As a young child that was pretty traumatic. But more than the incident itself, the loss of my new hat with my name on it, pictures far more significant losses in my adult life all of which had my name on them. With the loss of my hat came the loss of a piece of my identity.

My evaluation continued by listing several losses of my life. They began to fall into categories ...
  •   Some were natural, normal, even expected. 
  •   Some even resulted from times of celebration. This thought surprised me.
  •   Some were hard, very hard; some not so.
As my list grew, patterns emerged as well.

Difficult losses went counter to my values. The perceived or real loss of a friendship is a heavy cross. Friendship is a high value for me.

But the pattern that seemed to be the golden thread through my story were the losses that threatened my identity. Not my child-of-God identity, but the identity you saw and the identity I was living because of the current "hat" I was wearing.

Certain triggers emerged too. My humanity is alive and well!

The evaluation, the patterns, the triggers pointed to an unhappy truth, I get so comfortable with my temporary hats, they become more important to me than my true identity. So when one is snatched or even slowly slides off, the trauma of loss is great.

So I'm learning:

Loss is real and loss is hard.
I am human. I feel the effects of loss.

As I was evaluating, Forever Reign came on in the background.

"Nothing compares to your embrace.
Light of the world forever reign.
Oh, I'm running to your love; the riches of your love will always be enough."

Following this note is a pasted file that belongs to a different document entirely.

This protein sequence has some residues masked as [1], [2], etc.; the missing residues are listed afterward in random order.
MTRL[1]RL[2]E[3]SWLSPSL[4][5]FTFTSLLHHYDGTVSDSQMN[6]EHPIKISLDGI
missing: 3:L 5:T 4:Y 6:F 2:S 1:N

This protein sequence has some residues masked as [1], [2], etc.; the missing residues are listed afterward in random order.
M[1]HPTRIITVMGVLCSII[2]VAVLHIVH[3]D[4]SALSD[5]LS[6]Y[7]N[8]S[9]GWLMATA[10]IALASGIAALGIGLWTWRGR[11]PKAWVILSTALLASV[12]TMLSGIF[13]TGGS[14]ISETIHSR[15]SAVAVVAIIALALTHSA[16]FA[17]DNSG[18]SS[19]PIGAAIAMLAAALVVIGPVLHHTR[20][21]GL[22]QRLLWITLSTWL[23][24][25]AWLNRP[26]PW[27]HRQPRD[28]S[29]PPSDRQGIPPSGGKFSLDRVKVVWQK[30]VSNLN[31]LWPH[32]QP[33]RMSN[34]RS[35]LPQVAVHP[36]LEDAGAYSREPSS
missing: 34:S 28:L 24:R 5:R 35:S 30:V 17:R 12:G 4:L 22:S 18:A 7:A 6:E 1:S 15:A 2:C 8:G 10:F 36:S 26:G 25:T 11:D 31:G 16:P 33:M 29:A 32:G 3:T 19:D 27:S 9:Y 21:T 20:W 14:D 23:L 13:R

In the process of remembering, evaluating, and seeing my places of temptation, God reminded, I need to RUN to the reality of His love. I want my true experience ... even in the midst of loss ... to be that the riches of His love will be enough.

And so I run. And I ask, Just for today, what does it look like to trust your love for me?

"I am my beloved's, and his desire is for me."
Song of Solomon 7:10






Thursday, May 7, 2015

Mom, Me, and Treasured Moments




Me and Mom, February 2015
We sat on her bed that winter evening knitting together. Mom a cabled hat for
my sister creating the pattern as she went. Me a sock religiously following my printed pattern. I don't think I'll ever have her natural knitting abilities.


Memories flooded back. I was about 8 years old (I think). Mom sat on my bed that evening. We weren't knitting but we were reading together - one of my favorite detective series, Nancy Drew. It is a good memory, Mom and me enjoying and doing together. 

Mom and I still love a good thriller.

Knitting, or reading, or sewing, or scouting, I have many Mom and me treasured moments.

Mom is in her tenth decade now. What a gift that we are still creating Mom and me moments. In February it was knitting together; last week it was shopping together for new valences for Mom's living room. And it was trying out a new (to us) Chinese restaurant - just Mom and me. (I wish I snapped a shot of our dinners, we needed a take-home box.)
I never did catch on to Bridge which Mom still plays regularly.

Our history informs our current realities. Our best times are being together creating new moments and re-living old memories. 

Thank you Mom for many many treasured moments and many many treasured memories. I am blessed. 
Mom and me last week.



"Strength and dignity are her clothing,
and she laughs at the time to come.
She looks well to the ways of her household,
Her children rise up and call her blessed;"